Sprint orienteering is about as far from our recent 24hr rogaine as you can get in the orienteering world. I’ve noticed sprint events on the calendar over the last couple of years, but they are generally late in the day and just didn’t work for us with two very young kids. This year, however, the Saturday Orienteering Series run by Bold Horizons are focusing on sprint events which has given us the perfect opportunity to try it out and see what it’s actually like. The set up of a sprint event is usually in the format of a line course ie visit the controls in a set order, with a much shorter distance involved. It’s also usually set in a built environment eg school or university campus, so that there are constant route choices to be made in getting from one control to the next.
The first week we made it to Chatswood High, got ourselves signed up and decided to stick to the short line course for our first attempt at a sprint event. I was heading off first, so grabbed a map and had a minute studying it and getting myself oriented before setting off. There were 16 (I think) controls to be picked up in a specific order, but the pace was fast as there was rarely more than 200m between them. Having absolutely no familiarity with the location before today didn’t cause too many issues as the map is marked in great detail, although I made a couple of errors in route choice – one minor one and another that was quite expensive time-wise when I missed a marked solid wall between me and a control!
While it wasn’t a flat course, there weren’t too many hills and only a few sets of stairs. Overall, I finished up in 21:29 for 2.5km and really enjoyed the format. It was very different to other types of orienteering we have done – the course was busy, with people running in all directions, some doing the same course and others on the long course. Everyone is constantly looking at maps to determine best route and check location while trying to keep moving at speed and not bump into other runners. Nick ran after me and finished two and a half minutes faster, being quicker than me on almost every leg of the course. Not many people ran the short line course with most choosing the long line course and Nick was second in the open division, while I was smack in the middle of the 11 of us that ran this course.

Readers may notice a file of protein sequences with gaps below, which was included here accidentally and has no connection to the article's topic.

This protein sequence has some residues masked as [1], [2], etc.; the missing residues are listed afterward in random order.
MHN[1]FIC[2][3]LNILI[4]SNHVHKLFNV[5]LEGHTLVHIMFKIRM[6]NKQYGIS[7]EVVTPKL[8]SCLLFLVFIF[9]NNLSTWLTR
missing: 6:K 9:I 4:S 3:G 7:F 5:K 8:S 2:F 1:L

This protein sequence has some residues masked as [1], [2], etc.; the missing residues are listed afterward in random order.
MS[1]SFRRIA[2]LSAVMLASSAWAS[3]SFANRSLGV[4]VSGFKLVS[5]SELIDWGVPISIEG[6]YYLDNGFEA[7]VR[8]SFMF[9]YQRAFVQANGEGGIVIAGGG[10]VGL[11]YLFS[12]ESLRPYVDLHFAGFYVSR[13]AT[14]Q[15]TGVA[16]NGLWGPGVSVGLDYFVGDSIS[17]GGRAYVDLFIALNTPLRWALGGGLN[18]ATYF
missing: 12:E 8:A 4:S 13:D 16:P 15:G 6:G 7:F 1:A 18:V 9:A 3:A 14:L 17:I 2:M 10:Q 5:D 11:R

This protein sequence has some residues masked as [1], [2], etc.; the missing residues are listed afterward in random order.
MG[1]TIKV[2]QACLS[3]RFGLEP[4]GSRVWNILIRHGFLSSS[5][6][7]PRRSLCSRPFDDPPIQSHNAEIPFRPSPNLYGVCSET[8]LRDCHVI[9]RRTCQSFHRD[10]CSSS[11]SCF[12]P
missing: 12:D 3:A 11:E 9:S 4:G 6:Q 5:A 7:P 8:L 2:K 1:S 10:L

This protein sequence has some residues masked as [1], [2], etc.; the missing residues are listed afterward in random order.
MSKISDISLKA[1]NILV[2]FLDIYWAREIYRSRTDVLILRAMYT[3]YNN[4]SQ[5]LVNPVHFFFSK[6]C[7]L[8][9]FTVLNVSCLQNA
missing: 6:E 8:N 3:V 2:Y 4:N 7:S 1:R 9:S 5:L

The second week was at Killara High – within walking distance for us. So again, we dragged our girls along for our second go. We had decided to give the long course a shot this time. Although overall distance wasn’t much more than the previous week, there were a lot more controls in the line up. I ran first again and it was interesting how passing the school regularly and having walked through it once previously increased my confidence in moving around it. The course took me back past the registration area three times, which the girls loved, giving them the chance to wave and cheer me on (and later, Nick). There were a considerable number of steps in this route to keep the legs working hard and paying attention to footing.
I finished in 22:30 this week for 2.6km and again, thoroughly enjoyed the speed and constant decision making required for this format. A lot more competitors in the long line course and I managed a respectable 17th out of 48, while Nick was 13th and 40 seconds faster. This week we seemed to alternate which of us was quicker on any particular leg, with several legs having identical timings. In this particular event, there are no separate categories by gender or age, everyone is thrown into the same result list, with the exception of school age runners who are split into high school and primary school for the result listings.
I’m looking forward to next weeks event at St Ives High School – my old high school. Since the high school and primary school are joined, the course will take in both so distances have the potential to be further with less overlap within the course. It will be interesting to see if greater familiarity (although it’s been a while!) helps me get around any quicker!